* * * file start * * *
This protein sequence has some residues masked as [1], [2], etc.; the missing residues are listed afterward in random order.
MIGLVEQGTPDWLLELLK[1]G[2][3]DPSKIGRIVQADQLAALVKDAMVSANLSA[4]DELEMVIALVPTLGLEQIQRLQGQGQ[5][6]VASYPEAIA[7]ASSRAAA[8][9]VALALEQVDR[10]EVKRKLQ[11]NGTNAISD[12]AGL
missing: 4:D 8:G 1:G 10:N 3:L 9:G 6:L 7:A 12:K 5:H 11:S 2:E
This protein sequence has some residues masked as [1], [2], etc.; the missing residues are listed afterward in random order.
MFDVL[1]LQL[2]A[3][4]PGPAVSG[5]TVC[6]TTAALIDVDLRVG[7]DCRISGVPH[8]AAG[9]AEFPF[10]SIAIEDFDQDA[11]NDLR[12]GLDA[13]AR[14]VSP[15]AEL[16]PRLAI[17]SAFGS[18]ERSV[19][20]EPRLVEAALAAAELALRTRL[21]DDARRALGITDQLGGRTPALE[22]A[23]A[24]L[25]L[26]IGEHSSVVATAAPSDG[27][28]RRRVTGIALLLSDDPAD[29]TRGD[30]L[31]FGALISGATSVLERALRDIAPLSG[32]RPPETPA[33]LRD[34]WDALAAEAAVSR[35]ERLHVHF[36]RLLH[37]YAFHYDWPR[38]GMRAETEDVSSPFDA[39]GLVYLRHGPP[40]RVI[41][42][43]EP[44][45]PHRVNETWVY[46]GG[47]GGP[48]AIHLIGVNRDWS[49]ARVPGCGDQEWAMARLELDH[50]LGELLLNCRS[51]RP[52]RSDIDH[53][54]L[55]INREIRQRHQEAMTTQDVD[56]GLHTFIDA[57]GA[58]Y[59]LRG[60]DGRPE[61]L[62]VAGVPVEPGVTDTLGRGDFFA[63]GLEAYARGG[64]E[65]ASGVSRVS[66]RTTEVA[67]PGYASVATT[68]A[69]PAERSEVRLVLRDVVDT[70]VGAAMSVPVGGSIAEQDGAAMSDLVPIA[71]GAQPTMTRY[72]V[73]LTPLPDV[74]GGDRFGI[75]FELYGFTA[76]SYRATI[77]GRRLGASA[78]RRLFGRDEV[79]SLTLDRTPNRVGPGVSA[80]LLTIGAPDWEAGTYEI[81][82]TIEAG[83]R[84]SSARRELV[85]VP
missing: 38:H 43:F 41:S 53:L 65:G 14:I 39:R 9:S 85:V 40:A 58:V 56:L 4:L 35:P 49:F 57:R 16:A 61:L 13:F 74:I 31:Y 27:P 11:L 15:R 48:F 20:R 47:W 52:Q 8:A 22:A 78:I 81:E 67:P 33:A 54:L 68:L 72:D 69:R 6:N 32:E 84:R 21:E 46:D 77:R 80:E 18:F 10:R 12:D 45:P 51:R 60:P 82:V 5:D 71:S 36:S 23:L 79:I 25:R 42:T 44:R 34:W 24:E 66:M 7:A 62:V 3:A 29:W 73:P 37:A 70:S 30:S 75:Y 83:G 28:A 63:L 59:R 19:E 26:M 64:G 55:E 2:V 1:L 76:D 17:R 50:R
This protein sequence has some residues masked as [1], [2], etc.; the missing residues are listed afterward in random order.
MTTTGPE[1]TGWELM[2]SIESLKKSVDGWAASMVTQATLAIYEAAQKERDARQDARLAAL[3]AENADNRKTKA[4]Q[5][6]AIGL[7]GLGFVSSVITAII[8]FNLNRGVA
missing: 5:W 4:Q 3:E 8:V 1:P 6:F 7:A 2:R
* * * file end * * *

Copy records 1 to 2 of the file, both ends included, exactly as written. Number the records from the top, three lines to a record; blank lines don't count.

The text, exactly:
This protein sequence has some residues masked as [1], [2], etc.; the missing residues are listed afterward in random order.
MIGLVEQGTPDWLLELLK[1]G[2][3]DPSKIGRIVQADQLAALVKDAMVSANLSA[4]DELEMVIALVPTLGLEQIQRLQGQGQ[5][6]VASYPEAIA[7]ASSRAAA[8][9]VALALEQVDR[10]EVKRKLQ[11]NGTNAISD[12]AGL
missing: 4:D 8:G 1:G 10:N 3:L 9:G 6:L 7:A 12:K 5:H 11:S 2:E
This protein sequence has some residues masked as [1], [2], etc.; the missing residues are listed afterward in random order.
MFDVL[1]LQL[2]A[3][4]PGPAVSG[5]TVC[6]TTAALIDVDLRVG[7]DCRISGVPH[8]AAG[9]AEFPF[10]SIAIEDFDQDA[11]NDLR[12]GLDA[13]AR[14]VSP[15]AEL[16]PRLAI[17]SAFGS[18]ERSV[19][20]EPRLVEAALAAAELALRTRL[21]DDARRALGITDQLGGRTPALE[22]A[23]A[24]L[25]L[26]IGEHSSVVATAAPSDG[27][28]RRRVTGIALLLSDDPAD[29]TRGD[30]L[31]FGALISGATSVLERALRDIAPLSG[32]RPPETPA[33]LRD[34]WDALAAEAAVSR[35]ERLHVHF[36]RLLH[37]YAFHYDWPR[38]GMRAETEDVSSPFDA[39]GLVYLRHGPP[40]RVI[41][42][43]EP[44][45]PHRVNETWVY[46]GG[47]GGP[48]AIHLIGVNRDWS[49]ARVPGCGDQEWAMARLELDH[50]LGELLLNCRS[51]RP[52]RSDIDH[53][54]L[55]INREIRQRHQEAMTTQDVD[56]GLHTFIDA[57]GA[58]Y[59]LRG[60]DGRPE[61]L[62]VAGVPVEPGVTDTLGRGDFFA[63]GLEAYARGG[64]E[65]ASGVSRVS[66]RTTEVA[67]PGYASVATT[68]A[69]PAERSEVRLVLRDVVDT[70]VGAAMSVPVGGSIAEQDGAAMSDLVPIA[71]GAQPTMTRY[72]V[73]LTPLPDV[74]GGDRFGI[75]FELYGFTA[76]SYRATI[77]GRRLGASA[78]RRLFGRDEV[79]SLTLDRTPNRVGPGVSA[80]LLTIGAPDWEAGTYEI[81][82]TIEAG[83]R[84]SSARRELV[85]VP
missing: 38:H 43:F 41:S 53:L 65:G 14:I 39:R 9:S 85:V 40:A 58:V 56:L 4:L 35:P 49:F 57:R 16:A 61:L 13:F 74:I 31:Y 27:P 11:L 15:R 48:F 20:R 47:W 52:Q 8:A 22:A 78:I 81:E 67:P 33:A 54:L 68:L 72:D 69:R 6:N 32:E 84:R 21:E 46:D 77:R 80:E 18:F 10:R 12:D 45:P 51:R 60:P 82:V 5:D 71:S 36:S 23:L 79:I 25:R 42:T 44:R 34:W 24:E 66:M 7:A 62:V 3:A 29:W 73:P 37:A 70:S 30:S 75:Y 83:G 28:A 63:L 59:R 19:E 26:M 64:G 55:E 2:V 1:L 76:D 17:R 50:R